Did you know? Earthquakes can affect groundwater levels?
We often see a response to large (and sometimes not so large) earthquakes in groundwater levels in wells. The USGS maintains a network of wells for monitoring various things like natural variability in water levels and response to pumping and climate change across the U.S.
The M8.1 earthquake that took place September 8, 2017 in the Pacific region offshore Chiapas, Mexico was observed across the U.S. in confined aquifer wells within the network. The wells in this plot are available from the National Water Information System (NWIS) web are from: TX, CA (southern), OK, MO, VA, CA (central), MD, NJ, PA, OH, NY and ME (from south to north). This is just a small sampling of the wells.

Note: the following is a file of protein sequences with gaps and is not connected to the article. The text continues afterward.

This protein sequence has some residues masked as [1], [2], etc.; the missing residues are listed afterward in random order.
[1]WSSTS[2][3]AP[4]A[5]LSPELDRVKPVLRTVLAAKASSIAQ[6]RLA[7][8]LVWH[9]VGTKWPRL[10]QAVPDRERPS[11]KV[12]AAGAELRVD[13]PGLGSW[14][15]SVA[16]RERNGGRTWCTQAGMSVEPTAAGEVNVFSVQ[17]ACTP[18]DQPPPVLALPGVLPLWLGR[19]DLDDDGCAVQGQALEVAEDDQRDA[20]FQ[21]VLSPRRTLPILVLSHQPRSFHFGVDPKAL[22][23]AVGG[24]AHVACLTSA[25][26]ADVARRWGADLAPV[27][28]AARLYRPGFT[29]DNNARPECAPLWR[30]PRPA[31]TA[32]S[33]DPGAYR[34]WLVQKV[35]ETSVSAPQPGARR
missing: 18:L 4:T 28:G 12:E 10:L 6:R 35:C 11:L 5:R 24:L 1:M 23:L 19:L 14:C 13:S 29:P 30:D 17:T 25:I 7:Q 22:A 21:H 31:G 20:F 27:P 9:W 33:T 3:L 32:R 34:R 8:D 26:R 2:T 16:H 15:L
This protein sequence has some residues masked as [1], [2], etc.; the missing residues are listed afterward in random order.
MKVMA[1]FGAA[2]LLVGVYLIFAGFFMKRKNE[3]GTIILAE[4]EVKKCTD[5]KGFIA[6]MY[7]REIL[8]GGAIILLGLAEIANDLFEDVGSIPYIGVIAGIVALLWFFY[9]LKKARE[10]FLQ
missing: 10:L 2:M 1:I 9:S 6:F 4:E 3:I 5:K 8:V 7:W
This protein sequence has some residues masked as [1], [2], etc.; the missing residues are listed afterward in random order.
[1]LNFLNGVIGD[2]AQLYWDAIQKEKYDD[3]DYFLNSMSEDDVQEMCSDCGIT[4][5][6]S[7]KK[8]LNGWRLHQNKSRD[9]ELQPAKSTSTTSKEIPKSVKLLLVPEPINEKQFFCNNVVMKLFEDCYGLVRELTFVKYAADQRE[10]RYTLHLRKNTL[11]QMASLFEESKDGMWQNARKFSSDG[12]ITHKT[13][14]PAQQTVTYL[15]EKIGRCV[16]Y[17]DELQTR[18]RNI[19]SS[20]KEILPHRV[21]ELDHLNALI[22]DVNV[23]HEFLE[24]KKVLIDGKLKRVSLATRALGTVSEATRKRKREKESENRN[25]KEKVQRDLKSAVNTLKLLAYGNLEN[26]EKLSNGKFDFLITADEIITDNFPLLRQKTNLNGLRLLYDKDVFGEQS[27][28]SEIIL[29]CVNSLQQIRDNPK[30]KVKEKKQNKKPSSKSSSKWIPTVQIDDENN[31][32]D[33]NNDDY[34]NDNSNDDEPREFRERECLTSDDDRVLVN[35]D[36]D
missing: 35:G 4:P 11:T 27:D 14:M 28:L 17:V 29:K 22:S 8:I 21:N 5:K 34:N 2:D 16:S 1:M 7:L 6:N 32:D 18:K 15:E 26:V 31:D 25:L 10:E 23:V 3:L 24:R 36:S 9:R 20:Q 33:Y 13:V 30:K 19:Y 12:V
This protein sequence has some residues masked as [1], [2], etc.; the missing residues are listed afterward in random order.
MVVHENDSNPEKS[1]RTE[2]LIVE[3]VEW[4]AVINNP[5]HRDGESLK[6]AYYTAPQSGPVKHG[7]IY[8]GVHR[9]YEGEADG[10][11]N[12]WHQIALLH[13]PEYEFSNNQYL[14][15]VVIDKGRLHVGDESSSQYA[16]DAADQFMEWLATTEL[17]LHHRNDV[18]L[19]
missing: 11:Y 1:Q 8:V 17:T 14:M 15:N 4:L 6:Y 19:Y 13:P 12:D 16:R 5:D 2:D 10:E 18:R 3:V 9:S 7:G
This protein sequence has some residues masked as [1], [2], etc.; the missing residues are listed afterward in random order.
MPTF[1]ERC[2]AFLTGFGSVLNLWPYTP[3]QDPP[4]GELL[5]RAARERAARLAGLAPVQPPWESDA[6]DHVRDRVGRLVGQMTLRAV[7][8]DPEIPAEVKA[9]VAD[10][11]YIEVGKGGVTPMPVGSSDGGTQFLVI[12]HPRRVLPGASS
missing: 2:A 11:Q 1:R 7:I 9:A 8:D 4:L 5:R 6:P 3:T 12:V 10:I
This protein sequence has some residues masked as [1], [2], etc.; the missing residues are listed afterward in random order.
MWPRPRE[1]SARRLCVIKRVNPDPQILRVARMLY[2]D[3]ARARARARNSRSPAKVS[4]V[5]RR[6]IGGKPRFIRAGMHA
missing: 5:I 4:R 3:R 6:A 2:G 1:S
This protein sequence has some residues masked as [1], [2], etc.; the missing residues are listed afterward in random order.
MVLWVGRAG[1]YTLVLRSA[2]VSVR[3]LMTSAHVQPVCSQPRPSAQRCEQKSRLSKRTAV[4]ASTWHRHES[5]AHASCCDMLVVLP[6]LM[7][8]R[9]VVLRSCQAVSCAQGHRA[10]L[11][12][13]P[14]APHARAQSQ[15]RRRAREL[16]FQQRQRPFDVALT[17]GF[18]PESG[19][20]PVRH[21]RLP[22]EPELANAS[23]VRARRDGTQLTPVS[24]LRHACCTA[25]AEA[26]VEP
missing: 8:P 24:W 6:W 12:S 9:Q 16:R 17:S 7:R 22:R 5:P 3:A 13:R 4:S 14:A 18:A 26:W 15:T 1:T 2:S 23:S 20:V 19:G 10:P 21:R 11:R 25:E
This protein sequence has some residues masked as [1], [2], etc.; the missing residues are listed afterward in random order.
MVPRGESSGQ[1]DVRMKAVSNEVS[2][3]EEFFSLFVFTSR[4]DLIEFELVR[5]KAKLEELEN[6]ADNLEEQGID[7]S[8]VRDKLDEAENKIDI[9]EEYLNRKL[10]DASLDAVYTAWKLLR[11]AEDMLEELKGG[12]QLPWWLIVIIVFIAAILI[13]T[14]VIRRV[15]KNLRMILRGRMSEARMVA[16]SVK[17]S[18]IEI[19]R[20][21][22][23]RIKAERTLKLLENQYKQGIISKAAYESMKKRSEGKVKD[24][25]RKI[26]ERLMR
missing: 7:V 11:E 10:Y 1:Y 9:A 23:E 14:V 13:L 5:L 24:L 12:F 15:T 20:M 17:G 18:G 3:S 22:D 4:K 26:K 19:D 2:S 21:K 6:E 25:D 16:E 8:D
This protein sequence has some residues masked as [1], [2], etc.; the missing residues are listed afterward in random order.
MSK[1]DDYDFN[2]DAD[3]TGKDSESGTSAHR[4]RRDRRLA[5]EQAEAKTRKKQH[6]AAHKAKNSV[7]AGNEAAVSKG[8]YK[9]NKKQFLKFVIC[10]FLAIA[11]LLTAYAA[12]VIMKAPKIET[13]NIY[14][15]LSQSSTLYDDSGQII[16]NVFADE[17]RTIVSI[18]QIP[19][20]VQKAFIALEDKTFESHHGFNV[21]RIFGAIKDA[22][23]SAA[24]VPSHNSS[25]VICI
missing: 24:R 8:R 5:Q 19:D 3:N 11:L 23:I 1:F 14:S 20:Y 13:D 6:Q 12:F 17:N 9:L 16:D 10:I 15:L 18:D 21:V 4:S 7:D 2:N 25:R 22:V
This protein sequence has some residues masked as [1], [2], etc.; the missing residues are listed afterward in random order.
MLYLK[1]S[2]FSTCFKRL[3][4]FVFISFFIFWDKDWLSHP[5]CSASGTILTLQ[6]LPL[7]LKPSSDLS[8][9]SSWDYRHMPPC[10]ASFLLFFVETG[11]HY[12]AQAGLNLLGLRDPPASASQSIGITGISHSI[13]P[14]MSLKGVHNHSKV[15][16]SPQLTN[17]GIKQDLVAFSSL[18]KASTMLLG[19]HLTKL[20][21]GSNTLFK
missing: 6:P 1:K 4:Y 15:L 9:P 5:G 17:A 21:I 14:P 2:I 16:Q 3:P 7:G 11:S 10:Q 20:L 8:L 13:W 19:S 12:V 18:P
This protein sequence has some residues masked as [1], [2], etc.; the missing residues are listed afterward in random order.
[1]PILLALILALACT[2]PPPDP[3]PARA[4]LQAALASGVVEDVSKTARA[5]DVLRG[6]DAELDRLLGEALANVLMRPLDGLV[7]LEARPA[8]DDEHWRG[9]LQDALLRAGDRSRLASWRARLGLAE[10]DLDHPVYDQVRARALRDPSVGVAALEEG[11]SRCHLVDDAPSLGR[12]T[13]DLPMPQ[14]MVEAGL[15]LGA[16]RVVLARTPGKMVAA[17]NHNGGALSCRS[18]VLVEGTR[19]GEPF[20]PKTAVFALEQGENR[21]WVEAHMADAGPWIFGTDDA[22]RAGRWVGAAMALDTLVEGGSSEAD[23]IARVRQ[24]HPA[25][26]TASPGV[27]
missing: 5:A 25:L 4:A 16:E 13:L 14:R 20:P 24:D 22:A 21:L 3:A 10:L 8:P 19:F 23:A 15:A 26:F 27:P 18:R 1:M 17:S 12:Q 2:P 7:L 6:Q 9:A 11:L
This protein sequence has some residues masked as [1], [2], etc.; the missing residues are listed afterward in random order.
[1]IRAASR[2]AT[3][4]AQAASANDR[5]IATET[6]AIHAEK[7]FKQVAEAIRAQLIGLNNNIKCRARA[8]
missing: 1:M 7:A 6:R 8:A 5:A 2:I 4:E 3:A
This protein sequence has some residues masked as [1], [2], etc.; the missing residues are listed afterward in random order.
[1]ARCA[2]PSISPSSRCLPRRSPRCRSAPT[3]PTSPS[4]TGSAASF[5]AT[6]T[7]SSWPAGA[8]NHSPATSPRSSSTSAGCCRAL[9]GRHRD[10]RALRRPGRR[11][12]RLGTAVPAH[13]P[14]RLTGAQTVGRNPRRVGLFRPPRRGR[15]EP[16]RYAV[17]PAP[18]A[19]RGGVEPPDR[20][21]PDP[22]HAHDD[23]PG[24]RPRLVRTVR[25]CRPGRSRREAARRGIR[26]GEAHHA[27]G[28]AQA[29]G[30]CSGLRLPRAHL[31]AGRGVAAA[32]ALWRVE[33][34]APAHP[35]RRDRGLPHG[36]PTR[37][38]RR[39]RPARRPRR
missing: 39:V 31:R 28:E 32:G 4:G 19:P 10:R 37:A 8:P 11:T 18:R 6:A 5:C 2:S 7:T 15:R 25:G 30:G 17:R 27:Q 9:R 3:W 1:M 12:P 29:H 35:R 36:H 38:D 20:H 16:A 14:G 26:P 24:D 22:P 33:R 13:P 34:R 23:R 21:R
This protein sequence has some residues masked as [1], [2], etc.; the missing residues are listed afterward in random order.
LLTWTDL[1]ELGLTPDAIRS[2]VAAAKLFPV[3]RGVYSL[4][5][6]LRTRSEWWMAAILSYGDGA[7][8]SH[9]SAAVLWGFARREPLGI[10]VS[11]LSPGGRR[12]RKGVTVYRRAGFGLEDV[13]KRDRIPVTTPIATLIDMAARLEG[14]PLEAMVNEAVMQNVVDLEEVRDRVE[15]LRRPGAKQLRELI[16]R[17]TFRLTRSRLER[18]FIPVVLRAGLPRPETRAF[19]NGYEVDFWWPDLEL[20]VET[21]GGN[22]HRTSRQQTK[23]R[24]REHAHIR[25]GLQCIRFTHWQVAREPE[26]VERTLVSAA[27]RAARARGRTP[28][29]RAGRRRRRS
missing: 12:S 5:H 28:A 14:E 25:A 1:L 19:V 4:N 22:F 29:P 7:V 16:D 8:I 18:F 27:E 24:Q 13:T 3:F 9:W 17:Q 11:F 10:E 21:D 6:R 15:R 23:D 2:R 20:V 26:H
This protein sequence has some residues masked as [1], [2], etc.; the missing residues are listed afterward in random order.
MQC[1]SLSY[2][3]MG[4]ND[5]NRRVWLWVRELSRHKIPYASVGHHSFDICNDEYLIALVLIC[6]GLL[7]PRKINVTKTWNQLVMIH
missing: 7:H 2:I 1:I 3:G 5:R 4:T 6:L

The frequency of data in these plots varies -- some are collected every minute, some every 15 minutes, and some hourly -- depending upon the purpose of the monitoring, giving different responses to the earthquake. The magnitude of the response depends on: local geology, hydrology, when the data point was collected, and when the seismic wave hit the aquifer that the well penetrates.